•  How do you propose we safely educate people about the dangers of drugs and do you think that it’s possible that we will ever have a country where people have realistic views on individual drug dangers? 
  • Schools have a part to play, but everyone can champion the evidence and challenge unreasonable beliefs. But opinions are shifting in the right direction. A similar process was seen with sex education;- it used to be very common for moralising to get in the way of actually informing people, but over time people saw that inadequate education based on a ‘just say no’ attitude increased rather than reducing harm. In sex education, it is now mainstream to take a ‘harm reduction’ approach, e.g. that it is better that young people know about and can access contraception, even if underage sex is not endorsed by teachers. We’re hopefully gradually moving towards a similar situation with drugs, where phobias about talking frankly will melt away.


  • I read a paper a few days ago that involved the testing of LSD for therapeutic effects for the first time in years. I think it was as Swiss paper and is due to be published at some point this year. How close is the UK in joining in research using recreational drugs or are there any studies going on at the moment? If not, how and when can this happen?
  • The LSD study is exciting, although the conclusions we can make are limited by its small size. So we need more research! Actually there is loads of great drugs research going on in general, especially in the UK. the problem is more specifically in researching Schedule 1 drugs (like LSD and cannabis), it’s easier ironically to research heroin because it has a medical use. Several Drugscience scientists, including myself are actively conducting research into drug use, drug related harm, how drugs work, and what untapped medical potential they have. For example look into the work of Val Curran, John Ramsey, Fiona Measham and the rest.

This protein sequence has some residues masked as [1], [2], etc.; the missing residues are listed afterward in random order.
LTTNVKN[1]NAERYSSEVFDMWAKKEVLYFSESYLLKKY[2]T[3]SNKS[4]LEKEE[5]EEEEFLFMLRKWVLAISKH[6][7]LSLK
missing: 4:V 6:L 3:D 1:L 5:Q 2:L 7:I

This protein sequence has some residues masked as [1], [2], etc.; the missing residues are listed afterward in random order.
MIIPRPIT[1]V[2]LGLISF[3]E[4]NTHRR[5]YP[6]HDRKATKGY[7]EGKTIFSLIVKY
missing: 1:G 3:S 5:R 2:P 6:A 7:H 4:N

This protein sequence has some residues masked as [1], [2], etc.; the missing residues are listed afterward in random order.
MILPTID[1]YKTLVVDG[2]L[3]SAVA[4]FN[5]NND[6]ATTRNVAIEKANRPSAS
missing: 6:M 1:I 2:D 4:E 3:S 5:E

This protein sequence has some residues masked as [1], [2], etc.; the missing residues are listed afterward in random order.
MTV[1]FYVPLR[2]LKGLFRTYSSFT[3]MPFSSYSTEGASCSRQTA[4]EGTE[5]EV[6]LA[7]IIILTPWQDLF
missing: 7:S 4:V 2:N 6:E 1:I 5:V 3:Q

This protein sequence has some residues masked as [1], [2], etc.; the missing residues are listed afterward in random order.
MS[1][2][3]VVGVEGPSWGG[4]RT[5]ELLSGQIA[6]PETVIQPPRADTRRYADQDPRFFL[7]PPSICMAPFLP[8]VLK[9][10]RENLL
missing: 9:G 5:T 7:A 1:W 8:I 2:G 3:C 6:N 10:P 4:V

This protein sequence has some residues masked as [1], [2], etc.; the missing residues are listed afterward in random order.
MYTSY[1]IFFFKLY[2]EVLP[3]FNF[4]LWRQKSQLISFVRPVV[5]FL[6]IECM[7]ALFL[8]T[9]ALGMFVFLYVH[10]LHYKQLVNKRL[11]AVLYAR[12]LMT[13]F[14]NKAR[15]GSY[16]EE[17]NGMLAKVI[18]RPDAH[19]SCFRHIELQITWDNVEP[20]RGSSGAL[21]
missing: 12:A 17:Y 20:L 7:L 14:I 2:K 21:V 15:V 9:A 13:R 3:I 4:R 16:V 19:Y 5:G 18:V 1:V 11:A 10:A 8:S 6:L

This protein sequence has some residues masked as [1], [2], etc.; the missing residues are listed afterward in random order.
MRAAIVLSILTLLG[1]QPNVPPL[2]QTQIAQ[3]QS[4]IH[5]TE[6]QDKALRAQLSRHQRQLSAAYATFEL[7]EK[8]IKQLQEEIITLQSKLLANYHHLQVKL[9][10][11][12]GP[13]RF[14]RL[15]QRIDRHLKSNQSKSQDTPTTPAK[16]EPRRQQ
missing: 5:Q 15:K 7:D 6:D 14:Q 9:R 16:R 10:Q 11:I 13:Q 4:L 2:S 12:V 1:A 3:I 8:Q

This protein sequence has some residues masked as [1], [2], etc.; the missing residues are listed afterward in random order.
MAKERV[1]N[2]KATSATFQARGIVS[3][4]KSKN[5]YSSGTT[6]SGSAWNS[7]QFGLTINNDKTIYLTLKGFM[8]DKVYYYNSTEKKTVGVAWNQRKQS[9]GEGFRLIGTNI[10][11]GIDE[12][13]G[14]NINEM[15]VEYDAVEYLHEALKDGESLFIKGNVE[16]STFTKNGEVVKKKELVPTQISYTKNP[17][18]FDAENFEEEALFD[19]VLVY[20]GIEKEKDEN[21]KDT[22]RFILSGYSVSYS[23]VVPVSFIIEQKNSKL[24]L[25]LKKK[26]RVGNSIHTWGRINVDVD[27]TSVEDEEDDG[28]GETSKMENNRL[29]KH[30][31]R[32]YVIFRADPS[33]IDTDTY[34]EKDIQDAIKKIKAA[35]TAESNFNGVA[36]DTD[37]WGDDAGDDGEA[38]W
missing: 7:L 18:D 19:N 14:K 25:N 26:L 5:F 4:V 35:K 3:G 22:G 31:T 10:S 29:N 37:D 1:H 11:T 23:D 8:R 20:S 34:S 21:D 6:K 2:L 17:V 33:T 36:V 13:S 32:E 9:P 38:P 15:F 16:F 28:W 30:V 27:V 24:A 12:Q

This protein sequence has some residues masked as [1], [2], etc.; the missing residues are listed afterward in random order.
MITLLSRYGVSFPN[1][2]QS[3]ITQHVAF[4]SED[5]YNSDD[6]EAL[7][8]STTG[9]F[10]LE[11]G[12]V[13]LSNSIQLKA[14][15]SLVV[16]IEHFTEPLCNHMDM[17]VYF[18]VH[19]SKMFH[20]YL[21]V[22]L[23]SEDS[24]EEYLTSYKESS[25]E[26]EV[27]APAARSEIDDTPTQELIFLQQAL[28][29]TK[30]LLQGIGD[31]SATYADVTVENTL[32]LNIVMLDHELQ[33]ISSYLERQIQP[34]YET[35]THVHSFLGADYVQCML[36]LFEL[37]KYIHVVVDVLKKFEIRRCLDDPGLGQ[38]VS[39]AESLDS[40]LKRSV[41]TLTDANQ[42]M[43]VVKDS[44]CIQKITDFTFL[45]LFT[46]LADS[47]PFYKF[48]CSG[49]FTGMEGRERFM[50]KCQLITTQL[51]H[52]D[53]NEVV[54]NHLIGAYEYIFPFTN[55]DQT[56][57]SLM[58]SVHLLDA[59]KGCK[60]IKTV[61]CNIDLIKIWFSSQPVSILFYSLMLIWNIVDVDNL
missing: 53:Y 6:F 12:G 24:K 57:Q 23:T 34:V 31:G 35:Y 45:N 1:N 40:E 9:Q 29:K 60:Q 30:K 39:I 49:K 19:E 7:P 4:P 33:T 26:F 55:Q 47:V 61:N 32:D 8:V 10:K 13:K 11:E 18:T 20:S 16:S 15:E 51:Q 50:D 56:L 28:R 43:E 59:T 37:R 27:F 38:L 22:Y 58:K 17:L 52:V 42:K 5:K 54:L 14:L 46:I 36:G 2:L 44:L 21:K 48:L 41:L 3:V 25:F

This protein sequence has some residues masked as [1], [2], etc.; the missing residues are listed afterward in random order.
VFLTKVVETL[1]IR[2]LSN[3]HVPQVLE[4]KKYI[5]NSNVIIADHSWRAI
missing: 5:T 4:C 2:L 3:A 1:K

•  Whats the most common misconception people have about drug?
  • It’s hard to pick one most common misconception! One would be that illegality is a reflection of harm, that illegal drugs are automatically ‘worse’. Another massive one is that any generalisations can be made about ‘drugs’, that there could be a single successful approach to ‘drugs’ in general. The book hopefully shows just how different drugs are from each other in effects and risks.


It was great to see the really positive response online to Professor Nutt’s appearance, who seemed to enjoy his time answering questions and will hopefully be found conversing across various subreddits in the future. There’s no doubt that we need more like him publicly fighting for a logical and rational approach to drug policy.

He’s written some great stuff for The Guardian too, which you can find here.